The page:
George Clooney was there. Mia Farrow was there. So were Drew Barrymore, Brad Pitt, Angelina Jolie, Naomi Watts, Matt Damon and Bono.
It wasn’t a Hollywood party, a movie premiere or the opening of a chic new restaurant. It was Africa, whose dubious distinction as the world’s most troubled continent is attracting a flood of celebrities eager to utilize their clout for political purposes. In the past three months alone, Clooney and the others have used their fame to draw attention to everything from AIDS in Kenya to the genocide in Sudan’s Darfur region, illustrating the increased power of celebrity to influence public opinion over distant events that few Americans might otherwise hear—or care—about.
Even UN Secretary-General Kofi Annan advocated star power in January at the World Economic Forum in Davos, Switzerland. Addressing hundreds of politicians, business leaders and academics, he said if the United Nations was to “be of use to humanity” in the 21st century, it needed to do more than work with governments. It also needs to embrace “all the new actors on the international scene,” including “celebrities from the worlds of sport and entertainment,” Annan said.
Celebrity activism is not new. UNICEF, the United Nations Children’s Fund, seized on the idea of in the 1950s when entertainer Danny Kaye became its first globe-trotting ambassador, speaking out on children’s issues. Since then, it has used scores of stars, from “American Idol” runner-up Clay Aiken, who visited Indonesia and Uganda last year, to Farrow, who spent a week in Darfur this month.
What has changed is the number and the diversity of the stars adopting political causes, and their reasons for doing so, say aid organizations and social scientists. Now that fame can be attained relatively easily via reality TV, stars who want to stand out have learned that they need to do more than look good on a red carpet. They also need to be role models.
“I think celebrity status has changed. Celebrities now need to prove they are not superficial airheads,” said Gerald Martone of the International Rescue Committee, which facilitated Clooney’s trip to Sudan and neighboring Chad in March. “Celebrities feel the need to show themselves as having a conscience and intelligence.”
It is impossible to gauge the precise financial impact of journeys such as Clooney’s, but aid groups say there is no question they generate attention, and that leads to increased donations.
“The return on investment is always good,” said Sandee Borgman of the U.S. Fund for UNICEF, which expects its ambassadors to follow up their trips with media appearances and fund-raising activities. “I can guarantee that we always come out quite well ahead.”
Africa is not the only stop for celebrity activists, but it is the most common destination, due to its multitude of social issues and its history of star-studded activism. It was Ethiopia’s 1984 famine that spurred Bob Geldof, then the lead singer of the Boomtown Rats, to organize the Live Aid concerts. The event raised a record $245 million for famine relief.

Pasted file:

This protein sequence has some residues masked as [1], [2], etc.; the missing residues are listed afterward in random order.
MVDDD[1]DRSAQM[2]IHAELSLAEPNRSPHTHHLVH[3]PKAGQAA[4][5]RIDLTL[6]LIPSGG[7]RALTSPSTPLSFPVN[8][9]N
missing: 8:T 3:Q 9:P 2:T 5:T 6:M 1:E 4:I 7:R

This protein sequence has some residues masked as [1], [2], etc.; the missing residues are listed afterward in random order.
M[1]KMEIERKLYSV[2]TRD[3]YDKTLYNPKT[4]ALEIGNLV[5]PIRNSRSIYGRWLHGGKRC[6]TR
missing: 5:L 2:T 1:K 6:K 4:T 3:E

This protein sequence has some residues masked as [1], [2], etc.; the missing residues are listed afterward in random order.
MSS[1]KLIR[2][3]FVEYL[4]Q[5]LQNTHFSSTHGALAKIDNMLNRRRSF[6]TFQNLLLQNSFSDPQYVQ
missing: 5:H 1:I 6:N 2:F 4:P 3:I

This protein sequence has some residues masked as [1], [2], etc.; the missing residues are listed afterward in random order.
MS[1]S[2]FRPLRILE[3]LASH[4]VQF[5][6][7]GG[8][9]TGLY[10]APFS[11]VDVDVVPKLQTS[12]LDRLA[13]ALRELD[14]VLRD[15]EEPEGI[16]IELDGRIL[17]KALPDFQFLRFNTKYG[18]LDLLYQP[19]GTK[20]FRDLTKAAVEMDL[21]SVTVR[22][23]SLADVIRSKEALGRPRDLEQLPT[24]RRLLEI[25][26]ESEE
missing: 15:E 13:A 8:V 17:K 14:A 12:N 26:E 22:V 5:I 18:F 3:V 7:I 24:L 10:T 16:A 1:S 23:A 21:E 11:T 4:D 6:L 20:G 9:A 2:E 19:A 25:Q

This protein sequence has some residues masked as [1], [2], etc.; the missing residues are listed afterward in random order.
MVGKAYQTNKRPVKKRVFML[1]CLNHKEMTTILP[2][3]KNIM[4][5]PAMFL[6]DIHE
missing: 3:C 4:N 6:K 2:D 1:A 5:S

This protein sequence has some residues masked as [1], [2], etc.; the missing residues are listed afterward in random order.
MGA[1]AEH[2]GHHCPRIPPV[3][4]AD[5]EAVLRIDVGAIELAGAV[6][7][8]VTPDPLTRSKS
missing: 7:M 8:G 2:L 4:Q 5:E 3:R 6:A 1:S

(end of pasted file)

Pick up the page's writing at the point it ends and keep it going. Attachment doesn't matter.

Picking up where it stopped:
The following decade, which saw the Somali famine, the Rwandan genocide, and brutal wars in Angola, Liberia, Sierra Leone and the former Zaire, among others, never generated such celebrity interest. John Orman, a political science professor at Fairfield University and co-author of a book on celebrity activism, “Celebrity Politics,” said that reflected the lack of genuine commitment to such causes among stars at the time.
A turnaround came in the late 1990s, due in large part to efforts by some of the very celebrities involved in Live Aid—Geldof and Bono, whose band, U-2, performed at Live Aid. Long-time activists already, they began using their celebrity to call attention to some of the new issues affecting Africa, such AIDS, poverty, and debt relief.
At the same time, celebrities began to become more closely associated with politics, something Orman attributes in part to world-changing events such as the Sept. 11, 2001 attacks and the war in Iraq, which galvanized many stars to take public political stances.
There is no question that celebrities personally benefit from the publicity from trips to places like Darfur.
However, Orman and others say the willingness of stars to undertake such ventures also shows a genuine commitment that should convince cynics that they are in it for more than publicity. “I’ve come to the conclusion that at least some of them are doing it because they really care,” Orman said. Speaking of Clooney’s trip to Africa, Orman added: “He doesn’t have to go over there. He’s at the top of his game. He’s one of the coolest guys in Hollywood, but he felt this wasn’t getting enough attention in the United States, so he decided to go over there.”
Similarly, Jolie and Pitt donated the millions of dollars paid for their newborn’s first photographs to charities including UNICEF. “It’s an interesting way to use celebrity,” Orman said of such tactics.
At UNICEF, Borgman said the organization only targets certain celebrities for its ambassador program, to ensure it is represented by stars with more than publicity shots in mind. “They have to really put the time in to learn about the issues, and they have to have the passion to do that year after year after year, and go into the field and do fund-raising upon their return,” she said.
If there is a down side to celebrity activism, Orman said, it is the danger of the public becoming so bombarded by stars visiting war zones, famine areas and disaster areas that they tune out, just as many tune out politicians when they discuss wars, famines and disasters.
Borgman, though, said any potential pitfalls are far outweighed by the benefits of having a star’s famous face and voice associated with an issue. “If everyone who had such a voice used it for all kinds of issues, that’s the most brilliant use of celebrity,” she said.